CINCINNATI — There are unique challenges within the LGBTQ communities, and sometimes they require a different approach, especially where law enforcement is concerned.
It's part of why Cincinnati Police Department has an LGBTQ liaison: Cincinnati police officer Lisa Johnson is an ally.
"It's very unique," Johnson said. "I'm very proud to be in this role."
It's a role more departments and law enforcement agencies are considering and hiring. Johnson said she often gets approached with questions about how to develop an LGBTQ liaison program -- and she's happy to help.
"I think a lot of the community needs someone to speak out for them when sometimes they can't speak out for themselves," she said.
For years, there was an adversarial relationship between LGBTQ people and law enforcement, which often enforced strict and cruel laws meant to criminalize being gay or gender non-conforming. An anti-police riot at New York City's Stonewall Inn in June 1969 is widely credited with starting the modern Pride movement.
"Everybody's treated the same here," Johnson said. "What happened in the past is just in the past. We need to move forward, and make sure that this doesn't happen anymore."
But there is a hesitancy to trust law enforcement among some in LGBTQ communities -- so much so that NYC Pride has banned uniformed officers through 2025 from its parade and the organization's events.
Part of Johnson's job is to make a victim feel comfortable and rebuild that trust.
"Everything that anyone calls me and says is confidential," she said. "Everybody was treated differently back in the past. Law enforcement changed. We're not that anymore. We have a lot of out people on the department."
The other part of her job is to foster that trust inside the department itself.
Cincinnati police started the liaison job in 2013, initially naming now-retired officer Angela Vance to the role.
"I think having a law enforcement officer in this position is a vital position because it breaks down that fear," Vance told WCPO in 2017.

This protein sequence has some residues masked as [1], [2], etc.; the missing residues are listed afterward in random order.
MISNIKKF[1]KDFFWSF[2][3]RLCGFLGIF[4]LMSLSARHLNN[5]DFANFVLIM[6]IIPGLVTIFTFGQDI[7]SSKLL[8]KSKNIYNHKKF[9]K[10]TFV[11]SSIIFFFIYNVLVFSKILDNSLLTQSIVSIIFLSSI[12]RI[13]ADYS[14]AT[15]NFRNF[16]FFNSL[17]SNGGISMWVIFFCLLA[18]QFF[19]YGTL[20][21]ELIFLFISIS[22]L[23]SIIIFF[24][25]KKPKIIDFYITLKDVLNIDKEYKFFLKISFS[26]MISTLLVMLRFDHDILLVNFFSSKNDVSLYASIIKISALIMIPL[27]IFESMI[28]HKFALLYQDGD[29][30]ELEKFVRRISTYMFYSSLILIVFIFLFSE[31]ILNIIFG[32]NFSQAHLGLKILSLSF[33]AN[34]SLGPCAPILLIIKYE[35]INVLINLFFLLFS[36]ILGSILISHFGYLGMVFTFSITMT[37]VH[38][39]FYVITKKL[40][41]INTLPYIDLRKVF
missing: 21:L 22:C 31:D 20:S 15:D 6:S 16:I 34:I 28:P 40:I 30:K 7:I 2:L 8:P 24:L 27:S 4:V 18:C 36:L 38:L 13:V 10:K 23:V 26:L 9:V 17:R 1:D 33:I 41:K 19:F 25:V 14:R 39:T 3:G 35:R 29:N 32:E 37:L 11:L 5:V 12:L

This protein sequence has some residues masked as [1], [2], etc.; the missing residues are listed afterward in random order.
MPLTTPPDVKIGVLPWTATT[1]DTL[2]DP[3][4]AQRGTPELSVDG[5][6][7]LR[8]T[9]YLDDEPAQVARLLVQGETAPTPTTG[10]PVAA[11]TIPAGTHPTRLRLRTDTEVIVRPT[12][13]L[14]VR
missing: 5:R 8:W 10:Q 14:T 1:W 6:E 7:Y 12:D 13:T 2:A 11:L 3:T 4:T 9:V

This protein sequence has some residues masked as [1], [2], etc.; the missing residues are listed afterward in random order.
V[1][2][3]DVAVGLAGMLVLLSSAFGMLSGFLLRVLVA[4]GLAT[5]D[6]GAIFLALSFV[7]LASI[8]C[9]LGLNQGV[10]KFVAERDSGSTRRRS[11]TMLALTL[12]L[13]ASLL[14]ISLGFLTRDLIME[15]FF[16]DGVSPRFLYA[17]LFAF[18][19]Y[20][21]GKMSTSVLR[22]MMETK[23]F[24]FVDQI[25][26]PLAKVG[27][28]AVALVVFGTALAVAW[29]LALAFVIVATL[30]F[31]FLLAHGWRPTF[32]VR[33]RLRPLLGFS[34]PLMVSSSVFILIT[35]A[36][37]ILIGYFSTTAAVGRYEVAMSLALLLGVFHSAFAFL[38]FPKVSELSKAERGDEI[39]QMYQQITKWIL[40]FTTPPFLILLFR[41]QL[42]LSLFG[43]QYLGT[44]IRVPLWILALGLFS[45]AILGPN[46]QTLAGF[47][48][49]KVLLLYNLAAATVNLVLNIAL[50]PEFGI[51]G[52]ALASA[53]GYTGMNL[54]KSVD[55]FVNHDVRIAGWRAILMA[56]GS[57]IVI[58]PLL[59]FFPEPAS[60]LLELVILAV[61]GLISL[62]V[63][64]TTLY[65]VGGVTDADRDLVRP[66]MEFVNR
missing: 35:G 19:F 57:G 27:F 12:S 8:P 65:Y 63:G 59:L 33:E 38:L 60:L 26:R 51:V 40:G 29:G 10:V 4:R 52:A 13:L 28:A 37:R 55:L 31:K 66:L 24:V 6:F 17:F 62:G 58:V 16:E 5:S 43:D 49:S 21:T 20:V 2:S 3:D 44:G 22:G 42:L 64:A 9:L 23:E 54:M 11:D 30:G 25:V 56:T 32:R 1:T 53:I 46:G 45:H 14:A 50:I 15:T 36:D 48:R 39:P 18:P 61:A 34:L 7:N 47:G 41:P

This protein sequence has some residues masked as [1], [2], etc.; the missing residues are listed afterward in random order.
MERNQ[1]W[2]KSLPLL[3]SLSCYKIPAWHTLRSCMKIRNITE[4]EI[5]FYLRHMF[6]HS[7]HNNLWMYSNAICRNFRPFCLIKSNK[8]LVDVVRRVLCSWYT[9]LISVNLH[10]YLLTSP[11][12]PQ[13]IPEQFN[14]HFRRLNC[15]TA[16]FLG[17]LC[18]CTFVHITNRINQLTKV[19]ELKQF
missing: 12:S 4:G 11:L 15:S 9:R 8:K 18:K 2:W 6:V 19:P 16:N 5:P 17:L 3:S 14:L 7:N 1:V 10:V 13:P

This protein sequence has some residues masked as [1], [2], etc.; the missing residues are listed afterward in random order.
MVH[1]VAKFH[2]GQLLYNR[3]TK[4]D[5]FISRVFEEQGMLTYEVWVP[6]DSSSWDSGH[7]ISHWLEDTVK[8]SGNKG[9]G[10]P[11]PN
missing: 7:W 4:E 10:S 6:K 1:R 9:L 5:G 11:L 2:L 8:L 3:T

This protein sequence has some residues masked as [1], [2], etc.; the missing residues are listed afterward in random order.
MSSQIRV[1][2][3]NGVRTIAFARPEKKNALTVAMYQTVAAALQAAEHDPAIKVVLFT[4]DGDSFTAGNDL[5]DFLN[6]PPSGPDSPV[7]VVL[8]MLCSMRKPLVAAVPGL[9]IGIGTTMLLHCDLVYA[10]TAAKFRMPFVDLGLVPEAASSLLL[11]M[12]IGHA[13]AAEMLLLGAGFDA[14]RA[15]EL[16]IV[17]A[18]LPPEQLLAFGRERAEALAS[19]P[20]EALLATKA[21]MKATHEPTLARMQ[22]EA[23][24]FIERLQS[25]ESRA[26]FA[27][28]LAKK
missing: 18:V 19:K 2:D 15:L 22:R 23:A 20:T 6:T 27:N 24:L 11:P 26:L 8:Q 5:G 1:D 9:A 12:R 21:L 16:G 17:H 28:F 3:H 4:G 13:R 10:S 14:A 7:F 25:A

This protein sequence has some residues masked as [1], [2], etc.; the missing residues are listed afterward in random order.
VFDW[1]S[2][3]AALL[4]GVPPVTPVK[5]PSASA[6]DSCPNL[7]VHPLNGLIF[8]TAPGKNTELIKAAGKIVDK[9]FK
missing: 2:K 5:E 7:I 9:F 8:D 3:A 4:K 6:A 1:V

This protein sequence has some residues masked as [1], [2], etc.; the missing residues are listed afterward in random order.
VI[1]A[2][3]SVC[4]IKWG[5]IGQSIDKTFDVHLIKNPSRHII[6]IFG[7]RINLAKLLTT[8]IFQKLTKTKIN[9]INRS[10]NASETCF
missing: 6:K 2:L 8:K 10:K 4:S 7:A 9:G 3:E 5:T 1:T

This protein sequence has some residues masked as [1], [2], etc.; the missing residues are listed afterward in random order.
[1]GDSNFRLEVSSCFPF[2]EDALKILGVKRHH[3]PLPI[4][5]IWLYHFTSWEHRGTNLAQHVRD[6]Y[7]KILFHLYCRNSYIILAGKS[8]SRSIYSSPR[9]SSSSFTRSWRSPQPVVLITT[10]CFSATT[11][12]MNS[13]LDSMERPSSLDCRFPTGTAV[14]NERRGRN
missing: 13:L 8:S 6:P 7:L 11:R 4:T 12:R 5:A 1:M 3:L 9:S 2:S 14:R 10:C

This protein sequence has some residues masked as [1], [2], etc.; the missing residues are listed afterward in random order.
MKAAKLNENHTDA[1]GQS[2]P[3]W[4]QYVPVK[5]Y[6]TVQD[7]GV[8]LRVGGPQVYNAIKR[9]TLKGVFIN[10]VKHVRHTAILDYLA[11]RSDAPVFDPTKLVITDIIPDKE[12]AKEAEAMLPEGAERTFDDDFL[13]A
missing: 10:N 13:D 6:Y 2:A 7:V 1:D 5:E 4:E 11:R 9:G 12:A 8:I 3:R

Johnson took on the role, in addition to her other beats of human trafficking and homelessness, when Vance retired. They'd partnered up for years anyway, so it was a natural transition.
"We kept running into each other and we're like, 'Hey, let's partner up, because you're coming to my runs, and I'm coming to yours,'" Johnson said.
She was already partnering with Vance when the Pulse nightclub massacre happened in June 2016, days before Cincinnati's Pride celebration. Johnson spent time in Orlando in the aftermath. It underscored to her the importance of her role.
"You realize after that happens, someone's got to stand up and do something," she said. "I guess I started realizing it more when you see so much hate out here."
You'll find Johnson and other CPD officers leading Cincinnati's Pride Parade, and she'll be there when the Pride flag is raised above City Hall. Being an ally makes sense, she said.
"Would you want your loved one being beat up for who they love or what they look like?" she asks. "You wouldn't."
Being allies and leaders in the community and within the force is why Cincinnati police officers Lisa Johnson and Angela Vance (retired) are two of the Tri-State's Points of Pride.
WCPO is committed to telling the stories of LGBTQ+ individuals in the Tri-State year-round. If you know someone who should be recognized as a Point of Pride, send an email to email@example.com or firstname.lastname@example.org